Guest Blog: Liz on the promise of literacy
The Nobelity Project will spotlight literacy partners over the next few months, so I've been reflecting on my own love of reading. On my visit to Kenya this summer, we put books on shelves at several libraries. The schools invited students to organize titles by age and genre. Their faces lit up with curiosity and delight. We didn't need words, I read their faces to learn what interested them the most. Our team was able to accomplish this thanks to our new literacy partner, Start a Library Trust.
This is my friend Dafrose in Nairobi, she works (so hard!) for Start a Library Trust. Our friend Joe is the photographer. Dafrose shared a thoughtful blog post for Nobelity earlier this year. She wrote, “Literacy is fundamental for learning and connecting with the world. Reading and writing empower learners to connect with society, achieve their dreams and experience the joy of a good book. But there are many communities where boys and girls do not receive an education, let alone learn basic literacy skills. What sort of future will those children have?”
Early literacy opened a million opportunities for me and expanded world view. Books are all around me, on every subject, in every room of my house. This month's Austin Chronicle outlines all the city's independent bookstores to choose from. I frequently borrow from our expansive public library system. At a recent signing at Austin Public Library, I met a young fashion designer starting their own tailoring business. This is what books do. They introduce us to new worlds and people.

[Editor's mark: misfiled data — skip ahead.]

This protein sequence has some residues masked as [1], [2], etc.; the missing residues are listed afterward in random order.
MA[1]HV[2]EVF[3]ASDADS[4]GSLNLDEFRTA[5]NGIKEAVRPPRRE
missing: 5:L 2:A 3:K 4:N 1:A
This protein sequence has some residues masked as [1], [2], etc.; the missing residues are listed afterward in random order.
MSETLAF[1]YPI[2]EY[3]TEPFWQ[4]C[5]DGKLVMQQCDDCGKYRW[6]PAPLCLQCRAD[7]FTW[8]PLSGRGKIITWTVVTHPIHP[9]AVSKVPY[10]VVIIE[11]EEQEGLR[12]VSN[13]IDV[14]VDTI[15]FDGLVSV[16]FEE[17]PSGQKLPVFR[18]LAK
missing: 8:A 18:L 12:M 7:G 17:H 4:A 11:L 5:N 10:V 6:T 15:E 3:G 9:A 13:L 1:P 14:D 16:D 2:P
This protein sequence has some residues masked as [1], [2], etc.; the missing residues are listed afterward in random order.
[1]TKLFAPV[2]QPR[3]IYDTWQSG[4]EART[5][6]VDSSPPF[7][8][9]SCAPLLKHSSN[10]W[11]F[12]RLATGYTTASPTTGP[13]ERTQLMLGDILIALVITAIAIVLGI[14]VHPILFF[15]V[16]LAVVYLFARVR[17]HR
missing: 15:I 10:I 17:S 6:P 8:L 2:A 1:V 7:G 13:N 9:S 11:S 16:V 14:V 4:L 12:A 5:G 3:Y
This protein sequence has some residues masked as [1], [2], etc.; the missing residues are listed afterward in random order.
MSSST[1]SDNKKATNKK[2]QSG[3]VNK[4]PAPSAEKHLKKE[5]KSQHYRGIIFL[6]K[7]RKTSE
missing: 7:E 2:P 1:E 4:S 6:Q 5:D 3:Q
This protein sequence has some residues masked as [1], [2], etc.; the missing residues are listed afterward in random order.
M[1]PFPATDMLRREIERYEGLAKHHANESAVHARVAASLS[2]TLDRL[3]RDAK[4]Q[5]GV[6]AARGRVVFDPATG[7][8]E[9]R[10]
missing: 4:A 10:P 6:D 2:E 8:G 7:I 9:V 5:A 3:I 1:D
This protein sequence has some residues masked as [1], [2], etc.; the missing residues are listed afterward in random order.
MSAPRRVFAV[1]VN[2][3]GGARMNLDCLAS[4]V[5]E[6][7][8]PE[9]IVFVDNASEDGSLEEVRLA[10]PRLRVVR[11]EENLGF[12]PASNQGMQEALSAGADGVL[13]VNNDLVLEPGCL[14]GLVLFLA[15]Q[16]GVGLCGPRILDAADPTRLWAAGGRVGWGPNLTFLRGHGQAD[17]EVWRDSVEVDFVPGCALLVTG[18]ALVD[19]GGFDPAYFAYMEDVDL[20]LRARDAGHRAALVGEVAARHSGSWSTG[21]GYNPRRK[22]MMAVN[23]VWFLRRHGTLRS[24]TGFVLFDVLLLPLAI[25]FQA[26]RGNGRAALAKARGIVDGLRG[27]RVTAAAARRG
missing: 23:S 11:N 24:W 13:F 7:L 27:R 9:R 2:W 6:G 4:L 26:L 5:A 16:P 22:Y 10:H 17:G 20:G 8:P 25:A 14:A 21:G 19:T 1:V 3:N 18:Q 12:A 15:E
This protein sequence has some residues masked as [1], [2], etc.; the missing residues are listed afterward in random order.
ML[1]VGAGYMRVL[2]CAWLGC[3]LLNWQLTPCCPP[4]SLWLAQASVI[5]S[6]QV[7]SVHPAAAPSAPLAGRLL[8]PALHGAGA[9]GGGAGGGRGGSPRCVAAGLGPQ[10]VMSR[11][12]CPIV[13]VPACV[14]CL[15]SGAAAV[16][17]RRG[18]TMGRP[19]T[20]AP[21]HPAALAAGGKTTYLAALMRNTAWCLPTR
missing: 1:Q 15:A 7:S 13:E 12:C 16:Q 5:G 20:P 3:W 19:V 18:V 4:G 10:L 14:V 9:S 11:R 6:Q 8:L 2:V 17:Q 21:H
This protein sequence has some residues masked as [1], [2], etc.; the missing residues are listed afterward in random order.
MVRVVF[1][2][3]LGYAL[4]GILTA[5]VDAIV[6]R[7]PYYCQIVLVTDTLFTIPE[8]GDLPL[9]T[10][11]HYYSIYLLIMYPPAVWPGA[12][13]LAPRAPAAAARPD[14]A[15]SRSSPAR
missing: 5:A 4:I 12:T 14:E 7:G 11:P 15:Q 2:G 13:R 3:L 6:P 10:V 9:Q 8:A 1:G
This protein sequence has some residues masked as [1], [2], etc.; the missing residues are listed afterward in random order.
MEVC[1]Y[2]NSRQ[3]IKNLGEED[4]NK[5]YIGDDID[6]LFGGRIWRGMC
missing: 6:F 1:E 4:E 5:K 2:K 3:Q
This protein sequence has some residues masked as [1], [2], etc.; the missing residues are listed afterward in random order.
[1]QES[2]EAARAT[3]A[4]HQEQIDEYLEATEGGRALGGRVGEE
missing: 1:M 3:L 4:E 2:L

A few of Liz's recent faves.
I had the privilege of choosing from a variety of schools. My parents are avid readers who encouraged me to share their appetite for knowledge, and we had access to learning resources. Our house even had built in bookshelves! When I stayed at grandma's, she shared books on gardening and astrology. I inherited a box of my great grandparents' books, including a navy blue anthology of French lit published in the 1890s that's falling apart at the seams. Holding it makes me think about how they didn't have screens to distract them; books were a great escape. I was the last generation to live in a world where phones were not in every hand. I remember mom taking me to our neighborhood library to check off summer reading lists.
Libraries that The Nobelity Project and Start a Library Trust restocked or opened this year. (That's Beatrice and me!)
Getting kids to pick up a book isn’t always easy, and even more difficult when there aren’t many (or any) options. Please consider making a donation to The Nobelity Project to put books on shelves and train teachers to be librarians in their own schools. The book you put in front of a young reader might introduce them to something they never dreamed of, or inspire them to explore a dream they already have.
We work in Kenya, Texas and Latin America. For U.S. supporters, The Nobelity Project can accept tax deductible donations on behalf of literacy partners around the globe. Introduce yourself to the work Start a Library Trust is doing: www.nobelity.org/startalibrarytrust.
If your heart is at home in Texas, we also work with BookSpring - a wonderful Austin organization increasing literacy for Central Texas families. And of course our long time partner PIER in Roátan, Honduras is still truckin' around the island with the bookmobile. Reading is global. Reading links the past, present and future. Reading connects cultures.
Kusoma ni poa! Reading Is Cool!
I definitely take books for granted, they've been a huge part of my world my entire life. Imagine what the world would look like if every kid had the same opportunity? That's the goal of The Nobelity Project: bridging gaps in education. We chose these literacy partners because they are laying down stepping stones for anyone who wants an education.
Literacy is the first step. Let's give these kids every book they can get their hands on.
Open a book, open the possibilities.